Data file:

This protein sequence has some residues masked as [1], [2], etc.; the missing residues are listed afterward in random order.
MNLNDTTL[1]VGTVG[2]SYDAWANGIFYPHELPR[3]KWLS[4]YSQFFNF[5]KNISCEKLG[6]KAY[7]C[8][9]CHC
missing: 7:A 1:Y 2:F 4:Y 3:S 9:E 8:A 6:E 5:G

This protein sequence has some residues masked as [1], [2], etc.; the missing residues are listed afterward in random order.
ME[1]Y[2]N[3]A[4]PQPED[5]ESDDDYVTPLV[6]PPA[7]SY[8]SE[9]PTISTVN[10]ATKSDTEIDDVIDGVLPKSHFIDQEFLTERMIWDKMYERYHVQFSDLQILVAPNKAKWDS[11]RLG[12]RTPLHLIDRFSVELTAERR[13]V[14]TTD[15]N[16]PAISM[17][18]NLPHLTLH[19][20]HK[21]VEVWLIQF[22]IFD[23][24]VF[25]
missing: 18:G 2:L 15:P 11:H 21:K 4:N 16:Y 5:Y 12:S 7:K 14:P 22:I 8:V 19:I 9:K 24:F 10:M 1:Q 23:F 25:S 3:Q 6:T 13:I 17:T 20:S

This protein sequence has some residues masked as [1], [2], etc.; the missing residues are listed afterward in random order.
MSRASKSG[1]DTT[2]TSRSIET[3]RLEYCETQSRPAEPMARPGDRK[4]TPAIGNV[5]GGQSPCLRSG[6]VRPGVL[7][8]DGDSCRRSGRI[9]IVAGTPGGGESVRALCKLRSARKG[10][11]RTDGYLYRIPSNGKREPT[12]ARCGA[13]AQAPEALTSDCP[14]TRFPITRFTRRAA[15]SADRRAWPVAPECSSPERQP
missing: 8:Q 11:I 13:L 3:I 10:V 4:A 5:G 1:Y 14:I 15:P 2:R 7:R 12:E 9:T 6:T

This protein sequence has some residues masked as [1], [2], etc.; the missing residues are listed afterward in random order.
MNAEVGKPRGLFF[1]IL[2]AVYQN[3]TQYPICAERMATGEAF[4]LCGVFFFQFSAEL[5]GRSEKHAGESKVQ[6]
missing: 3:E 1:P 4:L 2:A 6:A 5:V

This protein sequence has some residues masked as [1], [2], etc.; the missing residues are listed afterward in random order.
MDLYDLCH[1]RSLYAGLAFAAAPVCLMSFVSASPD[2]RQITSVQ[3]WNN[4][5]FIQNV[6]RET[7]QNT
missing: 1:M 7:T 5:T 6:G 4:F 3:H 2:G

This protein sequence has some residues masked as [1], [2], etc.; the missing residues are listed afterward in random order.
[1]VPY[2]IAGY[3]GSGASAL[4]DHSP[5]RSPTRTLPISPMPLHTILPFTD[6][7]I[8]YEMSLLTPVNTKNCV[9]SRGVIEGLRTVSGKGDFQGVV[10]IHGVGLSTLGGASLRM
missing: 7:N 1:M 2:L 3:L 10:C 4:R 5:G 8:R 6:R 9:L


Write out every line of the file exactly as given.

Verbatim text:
This protein sequence has some residues masked as [1], [2], etc.; the missing residues are listed afterward in random order.
MNLNDTTL[1]VGTVG[2]SYDAWANGIFYPHELPR[3]KWLS[4]YSQFFNF[5]KNISCEKLG[6]KAY[7]C[8][9]CHC
missing: 7:A 1:Y 2:F 4:Y 3:S 9:E 8:A 6:E 5:G

This protein sequence has some residues masked as [1], [2], etc.; the missing residues are listed afterward in random order.
ME[1]Y[2]N[3]A[4]PQPED[5]ESDDDYVTPLV[6]PPA[7]SY[8]SE[9]PTISTVN[10]ATKSDTEIDDVIDGVLPKSHFIDQEFLTERMIWDKMYERYHVQFSDLQILVAPNKAKWDS[11]RLG[12]RTPLHLIDRFSVELTAERR[13]V[14]TTD[15]N[16]PAISM[17][18]NLPHLTLH[19][20]HK[21]VEVWLIQF[22]IFD[23][24]VF[25]
missing: 18:G 2:L 15:P 11:H 21:K 4:N 16:Y 5:Y 12:S 7:K 14:P 22:I 8:V 19:I 9:K 24:F 10:M 1:Q 23:F 25:S 3:Q 6:T 13:I 17:T 20:S

This protein sequence has some residues masked as [1], [2], etc.; the missing residues are listed afterward in random order.
MSRASKSG[1]DTT[2]TSRSIET[3]RLEYCETQSRPAEPMARPGDRK[4]TPAIGNV[5]GGQSPCLRSG[6]VRPGVL[7][8]DGDSCRRSGRI[9]IVAGTPGGGESVRALCKLRSARKG[10][11]RTDGYLYRIPSNGKREPT[12]ARCGA[13]AQAPEALTSDCP[14]TRFPITRFTRRAA[15]SADRRAWPVAPECSSPERQP
missing: 8:Q 11:I 13:L 3:I 10:V 4:A 5:G 1:Y 14:I 15:P 2:R 7:R 12:E 9:T 6:T

This protein sequence has some residues masked as [1], [2], etc.; the missing residues are listed afterward in random order.
MNAEVGKPRGLFF[1]IL[2]AVYQN[3]TQYPICAERMATGEAF[4]LCGVFFFQFSAEL[5]GRSEKHAGESKVQ[6]
missing: 3:E 1:P 4:L 2:A 6:A 5:V

This protein sequence has some residues masked as [1], [2], etc.; the missing residues are listed afterward in random order.
MDLYDLCH[1]RSLYAGLAFAAAPVCLMSFVSASPD[2]RQITSVQ[3]WNN[4][5]FIQNV[6]RET[7]QNT
missing: 1:M 7:T 5:T 6:G 4:F 3:H 2:G

This protein sequence has some residues masked as [1], [2], etc.; the missing residues are listed afterward in random order.
[1]VPY[2]IAGY[3]GSGASAL[4]DHSP[5]RSPTRTLPISPMPLHTILPFTD[6][7]I[8]YEMSLLTPVNTKNCV[9]SRGVIEGLRTVSGKGDFQGVV[10]IHGVGLSTLGGASLRM
missing: 7:N 1:M 2:L 3:L 10:C 4:R 5:G 8:R 6:R 9:L